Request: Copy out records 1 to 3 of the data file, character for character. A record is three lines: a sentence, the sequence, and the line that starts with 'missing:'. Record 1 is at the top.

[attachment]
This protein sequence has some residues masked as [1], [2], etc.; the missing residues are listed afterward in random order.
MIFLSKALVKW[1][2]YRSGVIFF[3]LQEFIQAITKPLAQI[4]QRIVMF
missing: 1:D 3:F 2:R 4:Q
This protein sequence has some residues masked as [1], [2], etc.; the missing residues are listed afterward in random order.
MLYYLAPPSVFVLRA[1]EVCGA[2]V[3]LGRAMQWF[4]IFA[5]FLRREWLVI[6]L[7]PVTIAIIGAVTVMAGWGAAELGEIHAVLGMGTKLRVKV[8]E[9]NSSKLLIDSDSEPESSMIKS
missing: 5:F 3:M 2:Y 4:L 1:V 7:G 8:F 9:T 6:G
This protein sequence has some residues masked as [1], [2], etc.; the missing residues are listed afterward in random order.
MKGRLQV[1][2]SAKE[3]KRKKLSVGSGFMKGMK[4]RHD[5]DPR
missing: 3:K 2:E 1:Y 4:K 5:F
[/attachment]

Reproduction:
This protein sequence has some residues masked as [1], [2], etc.; the missing residues are listed afterward in random order.
MIFLSKALVKW[1][2]YRSGVIFF[3]LQEFIQAITKPLAQI[4]QRIVMF
missing: 1:D 3:F 2:R 4:Q
This protein sequence has some residues masked as [1], [2], etc.; the missing residues are listed afterward in random order.
MLYYLAPPSVFVLRA[1]EVCGA[2]V[3]LGRAMQWF[4]IFA[5]FLRREWLVI[6]L[7]PVTIAIIGAVTVMAGWGAAELGEIHAVLGMGTKLRVKV[8]E[9]NSSKLLIDSDSEPESSMIKS
missing: 5:F 3:M 2:Y 4:L 1:V 7:G 8:F 9:T 6:G
This protein sequence has some residues masked as [1], [2], etc.; the missing residues are listed afterward in random order.
MKGRLQV[1][2]SAKE[3]KRKKLSVGSGFMKGMK[4]RHD[5]DPR
missing: 3:K 2:E 1:Y 4:K 5:F